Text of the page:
Federico Garcia Lorca described his arrival in Havana in the spring of 1930 in exquisitely poetic terms…
…the smell of palm and cinnamon, the perfumes of the Americas with their roots, the Americas of God. But what is this? Spain, again? Andalusia again? It is the yellow color of Cádiz with a more intense shade, the rose of Sevilla almost red and the green of Granada with a light fish-like phosphorescence.
And what welcomes me in the port? The sound of maracas, divine bugles and marimbas. And the blacks with the rhythms that I discovered as typical of my great Andalusian people, negritos without despair that state with pride: “We are Latin.”
To that first image of color and cheerful noise experienced aboard ship while approaching Cuba, were added the enjoyment of frequent visits to the house of the Loynaz family in Vedado where Garcia Lorca established friendly links with the Cuban intelligentsia. He got acquainted both with the aristocracy of Havana and with people of less orderly life that he met at cheap bars and night clubs.
In the street food stalls where fritters were sold at Marianao and in the company of young and old entertainers, he became acquainted with son, the ardent Cuban rhythm. Then there was Varadero Beach with the passing days, his ecstasy at the sight of the Viñales Valley and the unexpected shades of a twilight at Yumurí Valley and then his trip to Santiago de Cuba, portrayed in his poem, I will go to Santiago. Here are a few lines:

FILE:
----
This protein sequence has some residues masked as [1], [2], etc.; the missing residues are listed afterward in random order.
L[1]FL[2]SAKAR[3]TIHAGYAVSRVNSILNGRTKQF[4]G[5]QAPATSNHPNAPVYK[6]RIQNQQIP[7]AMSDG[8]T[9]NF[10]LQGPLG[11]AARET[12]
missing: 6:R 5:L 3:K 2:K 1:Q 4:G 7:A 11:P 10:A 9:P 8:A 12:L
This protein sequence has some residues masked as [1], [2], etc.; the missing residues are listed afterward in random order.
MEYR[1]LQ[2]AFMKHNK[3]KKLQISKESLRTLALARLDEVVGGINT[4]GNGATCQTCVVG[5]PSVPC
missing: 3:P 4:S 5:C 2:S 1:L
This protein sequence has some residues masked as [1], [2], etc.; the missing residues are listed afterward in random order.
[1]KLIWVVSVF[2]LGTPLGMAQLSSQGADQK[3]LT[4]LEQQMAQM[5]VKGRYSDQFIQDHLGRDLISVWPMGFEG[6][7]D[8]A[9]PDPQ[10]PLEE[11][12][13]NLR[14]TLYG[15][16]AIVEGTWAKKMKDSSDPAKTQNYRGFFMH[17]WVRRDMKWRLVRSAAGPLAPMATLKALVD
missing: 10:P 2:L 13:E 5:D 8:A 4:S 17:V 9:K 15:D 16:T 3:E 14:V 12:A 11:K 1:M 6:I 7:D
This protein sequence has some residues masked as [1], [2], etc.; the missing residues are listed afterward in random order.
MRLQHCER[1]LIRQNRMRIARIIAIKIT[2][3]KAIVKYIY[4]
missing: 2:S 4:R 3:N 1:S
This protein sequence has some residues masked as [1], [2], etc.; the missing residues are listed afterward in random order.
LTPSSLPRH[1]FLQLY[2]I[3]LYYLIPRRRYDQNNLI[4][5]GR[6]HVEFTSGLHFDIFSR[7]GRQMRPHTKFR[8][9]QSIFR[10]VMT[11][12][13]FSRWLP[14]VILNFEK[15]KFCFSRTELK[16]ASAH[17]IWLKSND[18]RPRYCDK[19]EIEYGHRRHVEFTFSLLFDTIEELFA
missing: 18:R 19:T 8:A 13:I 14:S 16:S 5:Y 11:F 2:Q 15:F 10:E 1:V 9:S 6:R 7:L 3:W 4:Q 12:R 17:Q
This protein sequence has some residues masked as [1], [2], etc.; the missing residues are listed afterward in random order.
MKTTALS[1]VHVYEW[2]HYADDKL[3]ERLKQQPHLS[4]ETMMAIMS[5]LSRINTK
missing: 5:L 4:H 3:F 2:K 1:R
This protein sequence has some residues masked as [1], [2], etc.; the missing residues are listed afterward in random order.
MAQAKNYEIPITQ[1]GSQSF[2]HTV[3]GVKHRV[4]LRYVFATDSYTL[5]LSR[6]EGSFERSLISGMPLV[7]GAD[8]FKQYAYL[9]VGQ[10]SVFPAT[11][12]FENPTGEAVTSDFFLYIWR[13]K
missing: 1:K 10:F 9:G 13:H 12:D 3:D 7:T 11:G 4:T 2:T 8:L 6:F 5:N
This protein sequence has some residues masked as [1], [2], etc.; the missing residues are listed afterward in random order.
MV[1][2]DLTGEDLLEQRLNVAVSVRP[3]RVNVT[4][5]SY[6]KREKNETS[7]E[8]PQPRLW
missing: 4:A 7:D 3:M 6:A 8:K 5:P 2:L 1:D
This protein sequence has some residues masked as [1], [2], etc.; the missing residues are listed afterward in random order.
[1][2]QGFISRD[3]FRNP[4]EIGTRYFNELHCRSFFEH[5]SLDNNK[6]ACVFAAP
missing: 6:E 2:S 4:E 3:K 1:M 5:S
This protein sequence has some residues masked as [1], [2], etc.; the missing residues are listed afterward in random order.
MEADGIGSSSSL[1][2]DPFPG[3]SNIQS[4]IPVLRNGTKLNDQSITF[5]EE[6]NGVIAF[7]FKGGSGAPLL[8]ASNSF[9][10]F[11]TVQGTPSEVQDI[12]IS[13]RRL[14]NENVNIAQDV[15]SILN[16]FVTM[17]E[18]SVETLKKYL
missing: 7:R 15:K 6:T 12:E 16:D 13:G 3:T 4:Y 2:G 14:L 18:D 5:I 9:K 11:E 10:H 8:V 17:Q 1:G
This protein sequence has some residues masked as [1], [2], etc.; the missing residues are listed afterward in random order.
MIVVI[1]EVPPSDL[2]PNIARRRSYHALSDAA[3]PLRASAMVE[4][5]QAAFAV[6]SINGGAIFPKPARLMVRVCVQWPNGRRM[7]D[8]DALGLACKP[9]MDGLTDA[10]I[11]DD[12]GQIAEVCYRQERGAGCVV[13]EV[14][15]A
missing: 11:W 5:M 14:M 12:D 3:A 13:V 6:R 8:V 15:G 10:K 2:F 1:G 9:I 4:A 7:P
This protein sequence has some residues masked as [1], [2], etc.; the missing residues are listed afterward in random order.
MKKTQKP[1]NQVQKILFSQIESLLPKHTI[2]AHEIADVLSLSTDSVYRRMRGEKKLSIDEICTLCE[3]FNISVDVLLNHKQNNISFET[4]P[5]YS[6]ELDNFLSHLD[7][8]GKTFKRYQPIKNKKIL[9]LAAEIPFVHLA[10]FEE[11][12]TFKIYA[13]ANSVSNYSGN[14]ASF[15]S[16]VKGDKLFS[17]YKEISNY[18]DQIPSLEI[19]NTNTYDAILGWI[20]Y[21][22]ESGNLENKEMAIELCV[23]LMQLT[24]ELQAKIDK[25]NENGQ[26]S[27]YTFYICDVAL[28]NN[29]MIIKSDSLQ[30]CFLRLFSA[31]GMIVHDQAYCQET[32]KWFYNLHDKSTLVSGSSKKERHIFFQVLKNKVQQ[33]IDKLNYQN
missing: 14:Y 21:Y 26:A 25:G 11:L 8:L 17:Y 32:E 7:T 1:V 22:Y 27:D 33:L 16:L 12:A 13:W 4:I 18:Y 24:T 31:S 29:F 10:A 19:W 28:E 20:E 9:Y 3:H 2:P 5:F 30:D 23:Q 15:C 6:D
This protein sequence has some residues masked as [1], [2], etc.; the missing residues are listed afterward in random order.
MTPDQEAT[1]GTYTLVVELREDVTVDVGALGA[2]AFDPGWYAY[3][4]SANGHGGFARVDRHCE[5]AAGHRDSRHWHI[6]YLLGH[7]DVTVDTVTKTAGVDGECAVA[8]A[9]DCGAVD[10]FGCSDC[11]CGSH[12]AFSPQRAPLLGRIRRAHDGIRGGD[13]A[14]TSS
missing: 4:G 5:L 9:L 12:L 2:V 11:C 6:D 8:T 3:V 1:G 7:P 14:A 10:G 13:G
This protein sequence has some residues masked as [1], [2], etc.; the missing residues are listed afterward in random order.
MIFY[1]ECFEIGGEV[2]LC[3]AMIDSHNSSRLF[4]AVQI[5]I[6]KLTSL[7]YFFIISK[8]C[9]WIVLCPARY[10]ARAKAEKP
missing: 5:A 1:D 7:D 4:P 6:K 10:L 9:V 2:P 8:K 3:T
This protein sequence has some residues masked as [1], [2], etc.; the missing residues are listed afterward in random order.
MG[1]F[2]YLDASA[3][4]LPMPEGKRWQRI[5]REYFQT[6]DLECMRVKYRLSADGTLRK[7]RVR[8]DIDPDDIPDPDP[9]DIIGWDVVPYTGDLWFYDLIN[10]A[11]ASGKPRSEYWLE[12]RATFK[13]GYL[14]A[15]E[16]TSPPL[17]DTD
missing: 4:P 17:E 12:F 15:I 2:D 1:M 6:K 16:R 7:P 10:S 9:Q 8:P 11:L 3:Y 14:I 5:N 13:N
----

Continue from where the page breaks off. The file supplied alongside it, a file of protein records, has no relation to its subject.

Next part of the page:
¡Oh Cuba! ¡Oh ritmo de semillas secas!
Iré a Santiago.
¡Oh cintura caliente y gota de madera!
Iré a Santiago.
¡Arpa de troncos vivos, caimán, flor de tabaco!
Iré a Santiago.
In the poem Garcia Lorca describes the island as an Arpa de troncos vivos or a harp of live trunks, because when passing by an arch formed by palm trees, he was left with the vision that a giant harp was waiting to be played by some huge hand.
When leaving Cuba, the Andalusian poet stated to his friends: “Here I have spent the best days of my life!”
The reasons were many and varied. Here he found a propitious cultural milieu, his passionate spirit expanded free of any type of pressure or conventionalism.
If Cuba impressed Garcia Lorca and provided him with new life experiences and emotions, Lorca impressed Cuba. His versatile and deep work and his personal charm of a poet planted seeds of light and love along his path over the island and that is why Cubans still think of Federico as a beloved acquaintance. So, what memories did Federico García Lorca leave in Cuba? The answer is: He left not only memories, but the energy of his personality, his spirit. Garcia Lorca is a life presence!
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